I am currently reading Oliver Bryne's edition of Euclid's Elements, and in The Elements many arithmetic propositions are proved geometrically, and it feels to me that numbers are always treated as something that is tied to a geometrical object (be it the length of a segment, the area of a shape, or the angle between two lines) and never as entities independent of a geometrical realisation. For example, Euclid never seems to bring up the product of more than three quantities, which would indicate that his idea of the product was rooted in its geometric interpretation (as well as that he was probably limiting himself to only three dimensions).
Euclid also categorises quantities as being of one of four "kinds" : linear, superficial, solid, and angular, and he never adds two quantities of different kinds together, indicating that he really thought of them as distinct in nature. To me, this is very reminiscent of dimensional analysis, but it leads me to wonder if Euclid thought that quantities consisted of a number and a kind (or a number and a unit, in modern terms), or if the number itself was of a certain kind. In other words, if presented with a segment of length $2$ and a square of area $2$, would both $2$s have been considered the same or different?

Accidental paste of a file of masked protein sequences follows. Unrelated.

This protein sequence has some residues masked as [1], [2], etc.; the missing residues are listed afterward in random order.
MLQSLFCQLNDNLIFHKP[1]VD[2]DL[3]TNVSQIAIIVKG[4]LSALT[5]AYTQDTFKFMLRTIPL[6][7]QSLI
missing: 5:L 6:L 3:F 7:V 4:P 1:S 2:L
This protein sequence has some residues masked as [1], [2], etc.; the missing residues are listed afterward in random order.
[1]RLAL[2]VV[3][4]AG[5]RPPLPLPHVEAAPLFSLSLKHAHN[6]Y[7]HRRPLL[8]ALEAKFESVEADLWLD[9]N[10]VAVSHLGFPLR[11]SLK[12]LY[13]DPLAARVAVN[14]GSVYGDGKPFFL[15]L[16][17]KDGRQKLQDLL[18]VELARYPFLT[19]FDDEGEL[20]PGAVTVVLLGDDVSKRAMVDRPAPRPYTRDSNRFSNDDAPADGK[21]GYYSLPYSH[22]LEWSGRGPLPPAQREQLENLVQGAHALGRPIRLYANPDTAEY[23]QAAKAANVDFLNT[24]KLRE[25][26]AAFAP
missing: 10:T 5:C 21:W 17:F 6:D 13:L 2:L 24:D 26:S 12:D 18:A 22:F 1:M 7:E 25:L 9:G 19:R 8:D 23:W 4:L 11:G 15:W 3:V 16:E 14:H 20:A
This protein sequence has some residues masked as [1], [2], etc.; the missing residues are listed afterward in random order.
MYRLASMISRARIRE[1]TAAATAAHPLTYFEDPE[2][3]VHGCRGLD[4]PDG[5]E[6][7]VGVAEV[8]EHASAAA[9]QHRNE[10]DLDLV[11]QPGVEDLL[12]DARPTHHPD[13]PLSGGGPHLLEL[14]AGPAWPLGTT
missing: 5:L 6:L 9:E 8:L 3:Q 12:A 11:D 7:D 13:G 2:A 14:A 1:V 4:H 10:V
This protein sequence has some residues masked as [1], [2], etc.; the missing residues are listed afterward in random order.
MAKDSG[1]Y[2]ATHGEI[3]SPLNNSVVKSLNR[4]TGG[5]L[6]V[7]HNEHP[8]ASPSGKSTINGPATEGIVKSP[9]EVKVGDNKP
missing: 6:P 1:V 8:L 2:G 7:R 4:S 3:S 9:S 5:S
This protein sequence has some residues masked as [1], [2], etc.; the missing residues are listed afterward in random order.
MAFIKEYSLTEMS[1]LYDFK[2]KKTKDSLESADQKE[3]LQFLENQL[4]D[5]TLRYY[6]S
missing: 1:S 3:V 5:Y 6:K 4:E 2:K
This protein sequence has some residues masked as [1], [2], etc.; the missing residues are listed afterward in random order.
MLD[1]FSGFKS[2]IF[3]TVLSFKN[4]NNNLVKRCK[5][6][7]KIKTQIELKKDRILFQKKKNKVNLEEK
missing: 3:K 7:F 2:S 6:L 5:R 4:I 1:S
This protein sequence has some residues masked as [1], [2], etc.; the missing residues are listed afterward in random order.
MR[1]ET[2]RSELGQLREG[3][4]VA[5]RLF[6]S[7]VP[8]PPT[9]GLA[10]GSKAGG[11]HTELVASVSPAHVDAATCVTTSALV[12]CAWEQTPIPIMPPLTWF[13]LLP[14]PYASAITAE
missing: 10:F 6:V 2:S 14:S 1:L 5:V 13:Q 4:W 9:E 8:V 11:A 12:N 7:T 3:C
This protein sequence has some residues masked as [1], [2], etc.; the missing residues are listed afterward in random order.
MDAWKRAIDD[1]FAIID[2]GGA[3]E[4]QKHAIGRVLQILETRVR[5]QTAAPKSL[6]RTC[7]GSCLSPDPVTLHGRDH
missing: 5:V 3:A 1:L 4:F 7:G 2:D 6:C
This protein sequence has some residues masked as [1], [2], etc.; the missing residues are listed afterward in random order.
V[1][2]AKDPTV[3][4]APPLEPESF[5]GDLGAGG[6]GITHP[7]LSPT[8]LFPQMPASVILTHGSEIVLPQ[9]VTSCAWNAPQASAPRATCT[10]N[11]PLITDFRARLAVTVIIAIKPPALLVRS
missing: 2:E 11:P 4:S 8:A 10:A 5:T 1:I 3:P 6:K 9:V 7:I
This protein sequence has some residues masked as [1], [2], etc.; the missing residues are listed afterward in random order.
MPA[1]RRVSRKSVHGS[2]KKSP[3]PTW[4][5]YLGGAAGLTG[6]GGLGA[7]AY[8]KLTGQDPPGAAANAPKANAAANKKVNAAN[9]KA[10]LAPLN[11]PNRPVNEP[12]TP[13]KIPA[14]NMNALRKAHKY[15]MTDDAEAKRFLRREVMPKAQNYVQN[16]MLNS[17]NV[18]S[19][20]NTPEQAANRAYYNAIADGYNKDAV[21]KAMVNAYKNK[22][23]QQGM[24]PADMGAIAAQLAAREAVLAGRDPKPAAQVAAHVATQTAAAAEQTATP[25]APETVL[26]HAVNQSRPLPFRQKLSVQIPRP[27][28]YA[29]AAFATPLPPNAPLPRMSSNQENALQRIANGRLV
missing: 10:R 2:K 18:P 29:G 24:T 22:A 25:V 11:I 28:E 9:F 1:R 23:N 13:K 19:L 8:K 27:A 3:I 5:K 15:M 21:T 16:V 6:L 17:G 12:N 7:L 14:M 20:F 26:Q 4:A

Furthermore, I know that Pythagorean scholars represented integers as dots arranged in triangles, rectangles, and other shapes, which allowed to think about them in simple geometrical ways.
This leads me to ask myself if Greek mathematicians of the Antiquity ever considered numbers as independent mathematical objects, which were not necessarily geometrical quantities. The use of dots by Pythagoreans makes me think that it could be the case, but still they did arrange them in geometrical shapes, so I am still unclear.
(I am not just asking if Euclid or Pythagoreans ever did consider numbers as such, but if there was a point in the vast period that is Greek Antiquity where numbers were considered to be separable from geometry.)